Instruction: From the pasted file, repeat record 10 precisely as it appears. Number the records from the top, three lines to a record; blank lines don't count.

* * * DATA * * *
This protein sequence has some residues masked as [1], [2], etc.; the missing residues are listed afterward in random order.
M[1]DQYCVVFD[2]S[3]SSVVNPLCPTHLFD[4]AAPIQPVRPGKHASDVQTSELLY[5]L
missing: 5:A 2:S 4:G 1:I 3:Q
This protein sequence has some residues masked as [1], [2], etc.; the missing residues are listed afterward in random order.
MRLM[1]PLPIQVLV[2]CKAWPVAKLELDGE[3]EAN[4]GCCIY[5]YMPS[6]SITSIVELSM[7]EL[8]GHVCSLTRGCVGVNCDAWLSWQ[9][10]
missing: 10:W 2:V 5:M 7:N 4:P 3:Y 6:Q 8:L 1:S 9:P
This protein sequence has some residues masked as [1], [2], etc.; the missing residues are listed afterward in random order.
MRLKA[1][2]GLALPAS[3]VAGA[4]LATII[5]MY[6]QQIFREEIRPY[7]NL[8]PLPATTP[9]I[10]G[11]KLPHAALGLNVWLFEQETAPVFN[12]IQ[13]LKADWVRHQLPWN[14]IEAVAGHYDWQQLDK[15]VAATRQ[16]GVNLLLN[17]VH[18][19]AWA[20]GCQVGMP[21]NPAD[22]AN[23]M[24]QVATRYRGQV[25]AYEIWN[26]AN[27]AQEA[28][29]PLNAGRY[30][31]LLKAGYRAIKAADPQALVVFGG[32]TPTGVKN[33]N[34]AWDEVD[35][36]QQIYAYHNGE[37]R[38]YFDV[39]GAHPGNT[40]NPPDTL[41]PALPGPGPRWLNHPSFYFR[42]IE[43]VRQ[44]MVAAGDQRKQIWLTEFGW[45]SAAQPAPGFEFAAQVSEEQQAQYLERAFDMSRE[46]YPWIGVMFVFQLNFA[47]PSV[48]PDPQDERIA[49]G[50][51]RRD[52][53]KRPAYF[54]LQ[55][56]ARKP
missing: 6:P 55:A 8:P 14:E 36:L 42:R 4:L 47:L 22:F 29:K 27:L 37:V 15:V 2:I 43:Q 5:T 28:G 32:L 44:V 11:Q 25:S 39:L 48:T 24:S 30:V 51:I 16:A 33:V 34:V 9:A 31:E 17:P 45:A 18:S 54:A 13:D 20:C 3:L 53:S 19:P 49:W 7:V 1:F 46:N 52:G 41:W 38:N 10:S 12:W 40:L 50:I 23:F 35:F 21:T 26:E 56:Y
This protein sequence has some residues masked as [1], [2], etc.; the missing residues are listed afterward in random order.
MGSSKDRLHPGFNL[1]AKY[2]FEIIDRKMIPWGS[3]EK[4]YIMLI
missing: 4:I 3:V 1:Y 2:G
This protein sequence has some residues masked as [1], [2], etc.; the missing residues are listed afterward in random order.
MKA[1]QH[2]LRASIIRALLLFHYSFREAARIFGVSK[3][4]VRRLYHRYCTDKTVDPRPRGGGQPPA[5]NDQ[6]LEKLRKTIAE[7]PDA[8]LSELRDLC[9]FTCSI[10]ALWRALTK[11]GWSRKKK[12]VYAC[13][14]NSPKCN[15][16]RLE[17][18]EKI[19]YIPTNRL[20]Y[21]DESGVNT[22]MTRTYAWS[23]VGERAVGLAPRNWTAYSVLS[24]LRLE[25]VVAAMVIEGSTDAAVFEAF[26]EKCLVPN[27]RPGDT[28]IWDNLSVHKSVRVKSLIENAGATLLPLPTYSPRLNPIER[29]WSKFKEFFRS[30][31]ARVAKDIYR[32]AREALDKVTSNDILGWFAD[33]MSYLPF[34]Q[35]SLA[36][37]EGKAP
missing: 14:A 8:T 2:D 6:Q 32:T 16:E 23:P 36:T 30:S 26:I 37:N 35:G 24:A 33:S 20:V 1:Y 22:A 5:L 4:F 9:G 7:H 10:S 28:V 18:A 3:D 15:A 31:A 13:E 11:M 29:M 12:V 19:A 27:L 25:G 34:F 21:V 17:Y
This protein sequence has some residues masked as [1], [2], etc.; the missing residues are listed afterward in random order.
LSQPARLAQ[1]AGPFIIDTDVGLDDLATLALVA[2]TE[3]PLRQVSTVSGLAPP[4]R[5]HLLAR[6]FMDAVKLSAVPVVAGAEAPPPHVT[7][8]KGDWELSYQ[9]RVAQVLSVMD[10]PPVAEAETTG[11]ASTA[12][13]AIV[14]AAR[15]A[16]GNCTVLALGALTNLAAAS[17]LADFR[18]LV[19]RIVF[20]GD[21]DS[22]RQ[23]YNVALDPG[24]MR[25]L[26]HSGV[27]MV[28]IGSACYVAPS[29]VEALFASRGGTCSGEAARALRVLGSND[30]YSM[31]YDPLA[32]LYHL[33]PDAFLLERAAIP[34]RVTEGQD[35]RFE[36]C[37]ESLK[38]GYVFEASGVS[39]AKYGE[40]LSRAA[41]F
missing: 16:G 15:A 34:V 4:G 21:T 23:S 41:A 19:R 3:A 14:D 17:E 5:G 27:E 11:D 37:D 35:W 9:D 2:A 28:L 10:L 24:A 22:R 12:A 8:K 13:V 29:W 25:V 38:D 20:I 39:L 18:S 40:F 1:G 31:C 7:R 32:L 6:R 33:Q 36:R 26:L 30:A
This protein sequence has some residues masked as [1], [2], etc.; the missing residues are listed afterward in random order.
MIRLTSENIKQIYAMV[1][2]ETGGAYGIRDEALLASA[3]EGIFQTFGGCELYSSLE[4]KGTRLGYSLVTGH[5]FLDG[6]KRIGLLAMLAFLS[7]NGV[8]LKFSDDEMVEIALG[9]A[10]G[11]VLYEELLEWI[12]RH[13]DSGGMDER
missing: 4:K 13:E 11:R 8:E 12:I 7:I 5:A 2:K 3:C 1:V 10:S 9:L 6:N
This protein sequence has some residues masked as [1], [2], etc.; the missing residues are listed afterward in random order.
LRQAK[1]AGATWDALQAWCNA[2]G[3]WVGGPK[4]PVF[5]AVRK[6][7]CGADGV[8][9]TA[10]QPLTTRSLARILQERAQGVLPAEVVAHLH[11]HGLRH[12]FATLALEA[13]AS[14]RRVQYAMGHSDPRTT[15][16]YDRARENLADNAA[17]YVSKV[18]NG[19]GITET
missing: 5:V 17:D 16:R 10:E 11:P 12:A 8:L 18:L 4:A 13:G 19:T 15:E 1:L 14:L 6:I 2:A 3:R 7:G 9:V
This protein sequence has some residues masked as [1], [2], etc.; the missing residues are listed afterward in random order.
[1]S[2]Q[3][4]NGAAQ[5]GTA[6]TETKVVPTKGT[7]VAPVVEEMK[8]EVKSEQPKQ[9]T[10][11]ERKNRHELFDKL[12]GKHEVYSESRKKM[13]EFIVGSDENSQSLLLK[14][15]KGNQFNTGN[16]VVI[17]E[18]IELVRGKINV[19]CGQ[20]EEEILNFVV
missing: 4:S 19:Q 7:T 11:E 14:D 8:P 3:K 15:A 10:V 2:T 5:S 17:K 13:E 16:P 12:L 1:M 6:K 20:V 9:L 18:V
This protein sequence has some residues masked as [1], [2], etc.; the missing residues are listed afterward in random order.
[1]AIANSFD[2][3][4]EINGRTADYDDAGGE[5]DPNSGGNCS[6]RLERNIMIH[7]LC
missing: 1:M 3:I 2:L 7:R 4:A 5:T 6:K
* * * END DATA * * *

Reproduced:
This protein sequence has some residues masked as [1], [2], etc.; the missing residues are listed afterward in random order.
[1]AIANSFD[2][3][4]EINGRTADYDDAGGE[5]DPNSGGNCS[6]RLERNIMIH[7]LC
missing: 1:M 3:I 2:L 7:R 4:A 5:T 6:K